To a businessman in downtown Vegas on a Saturday night, a wad of hundred dollar bills is worth a great time and could even have an effect on his career and relationships if spent on others. To someone stranded in the woods with no hope of rescue on a cold night, it may be worth even more: tinder. If the world , or your immediate world, were to take a drastic left turn, what we see as expensive or valuable may be worthless overnight.

Conversely, things that most people don’t really consider all that expensive today may be worth killing or dying for. Imagine the value of antibiotics to the father of a child who got a nasty cut from playing in the yard

Is there a substitute? – One thing to keep in mind with worth is related to the previous topic of replacement ease: substitution. Are there other things that could be used instead? In the above example of antibiotics, you may not have a leftover subscription of penicillin that would be of value to the concerned father but if you had some form of veterinary medicine, in a survival situation, you could save that child’s life. There are also plants that have antibiotic properties such as pine resin.

How much would just that knowledge be worth? Of course, if there are no pine trees to get the sap, that knowledge may be worthless. Basically, you may not have the ability to replace an item if it’s lost but if you have the knowledge and ability to find a suitable substitute, you may not have to worry as much about protecting that particular item.

When deciding what it’s worth, you not only have to figure out what it may be worth to others, you have to figure out what good it is to you. Why do you really need it? In order to understand that, it might pay to understand just what a need really is. Needs vs wants. Do you know the difference? A need is something that its loss would have a negative effect on someone’s heath or function. A want is something that has a positive effect on your quality of life, however you measure that. You may still want to keep something even though you don’t actually need it but you may come to a point where you have to make a choice. You have to decide if you need it or just want it really badly. Everything has an opportunity cost associated with it. You need to learn how to be a prepper with priorities.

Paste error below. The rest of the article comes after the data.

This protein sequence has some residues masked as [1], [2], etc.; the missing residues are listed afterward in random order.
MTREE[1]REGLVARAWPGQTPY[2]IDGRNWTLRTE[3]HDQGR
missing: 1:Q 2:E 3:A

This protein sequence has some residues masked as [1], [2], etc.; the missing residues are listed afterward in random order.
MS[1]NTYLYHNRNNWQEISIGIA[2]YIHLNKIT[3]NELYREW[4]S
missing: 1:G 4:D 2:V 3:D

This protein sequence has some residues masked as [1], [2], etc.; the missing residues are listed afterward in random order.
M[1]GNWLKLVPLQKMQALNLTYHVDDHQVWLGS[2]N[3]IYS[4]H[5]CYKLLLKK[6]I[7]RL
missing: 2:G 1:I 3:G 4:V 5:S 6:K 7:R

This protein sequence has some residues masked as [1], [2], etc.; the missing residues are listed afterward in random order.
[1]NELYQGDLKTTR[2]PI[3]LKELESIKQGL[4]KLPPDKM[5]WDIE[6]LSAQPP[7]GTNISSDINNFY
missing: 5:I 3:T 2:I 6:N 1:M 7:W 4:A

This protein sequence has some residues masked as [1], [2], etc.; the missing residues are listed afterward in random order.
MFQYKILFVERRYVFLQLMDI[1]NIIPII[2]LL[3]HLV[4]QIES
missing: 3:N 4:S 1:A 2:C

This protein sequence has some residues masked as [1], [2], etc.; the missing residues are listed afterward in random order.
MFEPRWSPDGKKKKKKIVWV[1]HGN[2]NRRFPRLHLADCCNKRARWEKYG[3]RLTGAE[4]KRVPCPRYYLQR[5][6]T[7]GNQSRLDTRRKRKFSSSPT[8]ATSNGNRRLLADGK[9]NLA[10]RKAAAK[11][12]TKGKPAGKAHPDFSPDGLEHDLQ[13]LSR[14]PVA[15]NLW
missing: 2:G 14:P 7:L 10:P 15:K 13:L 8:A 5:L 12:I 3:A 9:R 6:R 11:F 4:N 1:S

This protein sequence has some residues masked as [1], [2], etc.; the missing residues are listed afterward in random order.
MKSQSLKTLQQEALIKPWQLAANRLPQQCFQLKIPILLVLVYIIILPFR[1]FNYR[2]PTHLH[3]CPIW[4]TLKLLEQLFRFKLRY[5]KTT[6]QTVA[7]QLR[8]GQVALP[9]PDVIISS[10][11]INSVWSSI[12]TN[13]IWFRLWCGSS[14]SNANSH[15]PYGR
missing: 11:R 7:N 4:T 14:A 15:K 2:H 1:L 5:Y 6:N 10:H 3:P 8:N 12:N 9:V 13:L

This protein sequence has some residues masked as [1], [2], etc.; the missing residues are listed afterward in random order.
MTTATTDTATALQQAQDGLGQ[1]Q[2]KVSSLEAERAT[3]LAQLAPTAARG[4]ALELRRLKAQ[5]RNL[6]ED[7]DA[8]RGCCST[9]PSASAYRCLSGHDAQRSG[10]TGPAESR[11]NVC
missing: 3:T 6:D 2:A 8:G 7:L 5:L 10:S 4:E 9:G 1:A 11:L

Maslow’s Hierarchy of Needs

One person who did a lot of study on needs and wants is Abraham Maslow. To break down how a person’s needs and wants may vary depending on their circumstance, he developed his Hierarchy of Needs model. He broke down needs into five major categories:

    1. Physiological
    2. Safety and Security
    3. Love and Belonging
    4. Self-Esteem
    5. Self-Actualization

Physiological needs are basically what the human body needs to survive. If these needs are not met; we die. Items that provide for these needs are such things as food, water, basic shelter and air and sometimes medical supplies and information. Items that satisfy these needs would typically have a higher priority for protection than others. These are the survival skills you first jump into when learning how to be a prepper.